News in brief

Professor won’t return to class

Professor Mike Mason has taken a leave of absence and will not return to his HIST 283 class this semester.

During a lecture for the History of the Third World on Oct. 26, Mason announced to the class that students had voiced concerns to the history department. These concerns, he said, were that some terms he used in class were racist and sexist — including “towelhead” and “mistress.”

Since then, Mason hasn’t taught the class. Two lectures were cancelled following his announcement.

“He will not be returning to the classroom,” chair of the history department James Carson said to the class on Nov. 9. “TAs and I know things have been scrambled and messy.”

In an email to the Journal, Carson said Mason hasn’t been fired and didn’t resign.

“He is taking a leave,” he said.

Carson said the university couldn’t comment as to whether legal action is being taken against Mason or if any allegations have been brought against the University.

For the remaining four weeks of the class, professors from various departments will take turns lecturing the history class.

Mason declined to comment to the Journal.

— Katherine Fernandez-Blance

AMS branding standards passed

An AMS policy to build a consistent marketing brand across campus is now in place.

AMS Communications Officer Amanda Judd said the Logo Guidelines and Visual Identity Standards policy will allow students to associate different aspects of the AMS with each other.

A study conducted by the marketing office between Sept. 14 and Oct. 16 showed that certain AMS services weren’t being associated with the student government as much as others, Judd, ArtSci ’11, said.

The policy sets regulations for how AMS services, commissions and committees use the AMS logo, official fonts and colours. It was passed at the Board of Directors on Oct. 3.

“It’s taking the practice that the communications and marketing offices have been doing and putting it officially in policy,” Judd said. “[The policy] is necessary to have in place because we want to make sure that this is something that continues in the future.”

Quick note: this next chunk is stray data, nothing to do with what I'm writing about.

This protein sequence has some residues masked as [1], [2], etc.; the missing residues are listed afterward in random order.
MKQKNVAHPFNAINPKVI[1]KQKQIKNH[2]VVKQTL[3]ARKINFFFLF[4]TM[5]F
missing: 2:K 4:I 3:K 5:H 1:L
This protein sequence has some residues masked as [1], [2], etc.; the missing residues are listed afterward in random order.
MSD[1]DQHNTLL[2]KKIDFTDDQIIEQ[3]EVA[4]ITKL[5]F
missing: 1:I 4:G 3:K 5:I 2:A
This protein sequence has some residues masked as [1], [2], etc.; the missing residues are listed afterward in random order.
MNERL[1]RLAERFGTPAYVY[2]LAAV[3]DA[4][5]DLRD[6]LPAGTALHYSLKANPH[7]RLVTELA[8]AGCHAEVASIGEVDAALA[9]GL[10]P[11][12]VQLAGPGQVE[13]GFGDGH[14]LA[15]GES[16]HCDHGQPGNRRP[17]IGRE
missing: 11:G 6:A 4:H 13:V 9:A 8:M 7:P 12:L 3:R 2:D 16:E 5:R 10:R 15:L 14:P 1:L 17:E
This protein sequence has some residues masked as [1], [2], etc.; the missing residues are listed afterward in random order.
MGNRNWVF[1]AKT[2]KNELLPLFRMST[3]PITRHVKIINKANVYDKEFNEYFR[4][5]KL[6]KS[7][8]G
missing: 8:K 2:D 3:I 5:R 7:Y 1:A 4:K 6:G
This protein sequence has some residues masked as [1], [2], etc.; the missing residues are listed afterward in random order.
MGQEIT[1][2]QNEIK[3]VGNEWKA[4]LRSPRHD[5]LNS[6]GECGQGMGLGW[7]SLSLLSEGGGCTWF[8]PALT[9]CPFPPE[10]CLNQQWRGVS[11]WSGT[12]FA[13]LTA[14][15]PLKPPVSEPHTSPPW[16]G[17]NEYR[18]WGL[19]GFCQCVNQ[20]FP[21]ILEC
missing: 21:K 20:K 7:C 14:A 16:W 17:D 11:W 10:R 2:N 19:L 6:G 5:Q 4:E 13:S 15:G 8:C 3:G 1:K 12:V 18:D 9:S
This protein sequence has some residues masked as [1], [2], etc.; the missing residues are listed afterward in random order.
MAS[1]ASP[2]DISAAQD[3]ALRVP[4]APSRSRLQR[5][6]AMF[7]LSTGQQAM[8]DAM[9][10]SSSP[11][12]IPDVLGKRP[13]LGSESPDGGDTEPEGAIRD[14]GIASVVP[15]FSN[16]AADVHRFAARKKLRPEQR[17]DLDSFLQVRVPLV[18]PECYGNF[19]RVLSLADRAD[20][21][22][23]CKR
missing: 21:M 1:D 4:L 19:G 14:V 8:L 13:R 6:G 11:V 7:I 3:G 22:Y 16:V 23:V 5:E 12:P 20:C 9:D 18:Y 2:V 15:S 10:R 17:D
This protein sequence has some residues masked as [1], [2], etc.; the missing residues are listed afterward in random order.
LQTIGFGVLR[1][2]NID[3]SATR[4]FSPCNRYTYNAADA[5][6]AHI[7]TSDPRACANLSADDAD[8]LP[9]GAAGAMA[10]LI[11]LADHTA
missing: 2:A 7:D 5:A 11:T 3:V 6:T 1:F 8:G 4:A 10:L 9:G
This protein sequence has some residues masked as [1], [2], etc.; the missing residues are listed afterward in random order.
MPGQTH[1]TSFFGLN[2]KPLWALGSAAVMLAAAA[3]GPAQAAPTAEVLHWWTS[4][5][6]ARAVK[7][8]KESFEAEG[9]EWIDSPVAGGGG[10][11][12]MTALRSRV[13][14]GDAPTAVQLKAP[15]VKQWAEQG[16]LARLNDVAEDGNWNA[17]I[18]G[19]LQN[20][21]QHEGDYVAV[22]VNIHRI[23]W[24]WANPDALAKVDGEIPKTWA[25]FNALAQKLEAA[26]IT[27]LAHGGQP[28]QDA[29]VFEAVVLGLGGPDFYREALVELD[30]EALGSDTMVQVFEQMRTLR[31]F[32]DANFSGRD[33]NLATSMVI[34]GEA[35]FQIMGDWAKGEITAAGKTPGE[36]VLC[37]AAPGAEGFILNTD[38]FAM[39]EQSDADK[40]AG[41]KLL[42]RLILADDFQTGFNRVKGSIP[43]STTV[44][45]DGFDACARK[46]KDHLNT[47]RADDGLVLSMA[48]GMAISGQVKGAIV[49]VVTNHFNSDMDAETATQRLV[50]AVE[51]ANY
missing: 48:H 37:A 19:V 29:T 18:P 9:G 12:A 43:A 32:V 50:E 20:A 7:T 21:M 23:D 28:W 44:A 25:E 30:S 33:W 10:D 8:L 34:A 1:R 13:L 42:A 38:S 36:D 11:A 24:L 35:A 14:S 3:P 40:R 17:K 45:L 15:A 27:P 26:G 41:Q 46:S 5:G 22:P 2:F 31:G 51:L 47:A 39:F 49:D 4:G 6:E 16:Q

She said exemptions from this policy include five publications by the Social Issues Commission and AMS media outlets such as the Journal and Queen’s TV.

In these cases the AMS has no control over editorial autonomy and as an alternative the AMS is mentioned in the publication credits or on the website.

“A lot of it is they deal with design themselves and basically express themselves,” Judd said. “It would be inappropriate for our name to be attached.”

— Catherine Owsik

Study revises prostate cancer treatment

Queen’s researchers have developed a new treatment for men diagnosed with high-risk prostate cancer.

The treatment allows men to live longer and lowers their risk of cancer-related death.

The seven-year study, led by the National Cancer Institute of Canada clinical trials group (NCIC CTG), was conducted on a random sample of 1,205 men with high-risk prostate cancer.

Half of them received hormone therapy, while the other half received a combination of hormone therapy and radiation.

In the hormone-only group, 26 per cent died of prostate cancer. This compared to 10 per cent in the combined therapy group.

“The results of the study refute the standard notion of using hormone therapy only for locally advanced prostate cancer,” said Wendy Parulekar, associate professor of oncology and a senior author of the study.

— Vincent Matak

Queen’s Red Bull team places fourth

A pair of Queen’s students finished fourth in the Red Bull Racing Can National Final on Wednesday.

Mark O’Donoghue, Sci ’12, and Chris Barnes, Sci ’14, competed as Team Better Than Everyone Else in the Canadian university contest, held in Montreal.

Contestants had to build and design remote control cars using Red Bull Energy Drink cans.

O’Donoghue said he and Barnes had a positive experience.

“There was a lot of strong competition,” O’Donoghue said. “We still feel pretty good about it, if anything it was a fun way to spend an afternoon.”

Winning would have meant competing at the Red Bull Racing Can World Final in England next week.

Team Hardwear from the University of Moncton placed first in the Canadian competition.

Red Bull covered the team’s travel and hotel expenses as well as provided the material needed for the race, including a $200 remote-control car shell and cases of Red Bull.

— Vincent Matak


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